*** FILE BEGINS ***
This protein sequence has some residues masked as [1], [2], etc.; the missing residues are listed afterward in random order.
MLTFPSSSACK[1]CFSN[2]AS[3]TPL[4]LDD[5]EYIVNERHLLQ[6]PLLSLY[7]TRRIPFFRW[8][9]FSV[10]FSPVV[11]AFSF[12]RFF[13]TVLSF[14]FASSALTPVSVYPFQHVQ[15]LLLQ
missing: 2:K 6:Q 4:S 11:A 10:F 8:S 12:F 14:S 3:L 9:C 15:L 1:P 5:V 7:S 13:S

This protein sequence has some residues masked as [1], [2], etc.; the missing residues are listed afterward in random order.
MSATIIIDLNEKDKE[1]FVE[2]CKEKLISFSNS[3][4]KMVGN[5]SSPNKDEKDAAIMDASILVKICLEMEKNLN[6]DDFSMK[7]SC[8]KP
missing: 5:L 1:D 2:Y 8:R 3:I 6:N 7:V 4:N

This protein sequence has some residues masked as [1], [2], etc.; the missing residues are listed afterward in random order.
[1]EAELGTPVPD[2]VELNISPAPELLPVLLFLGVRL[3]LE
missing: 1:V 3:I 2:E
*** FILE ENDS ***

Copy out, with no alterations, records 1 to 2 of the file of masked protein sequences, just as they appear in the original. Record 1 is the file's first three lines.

This protein sequence has some residues masked as [1], [2], etc.; the missing residues are listed afterward in random order.
MLTFPSSSACK[1]CFSN[2]AS[3]TPL[4]LDD[5]EYIVNERHLLQ[6]PLLSLY[7]TRRIPFFRW[8][9]FSV[10]FSPVV[11]AFSF[12]RFF[13]TVLSF[14]FASSALTPVSVYPFQHVQ[15]LLLQ
missing: 2:K 6:Q 4:S 11:A 10:F 8:S 12:F 14:S 3:L 9:C 15:L 1:P 5:V 7:S 13:S

This protein sequence has some residues masked as [1], [2], etc.; the missing residues are listed afterward in random order.
MSATIIIDLNEKDKE[1]FVE[2]CKEKLISFSNS[3][4]KMVGN[5]SSPNKDEKDAAIMDASILVKICLEMEKNLN[6]DDFSMK[7]SC[8]KP
missing: 5:L 1:D 2:Y 8:R 3:I 6:N 7:V 4:N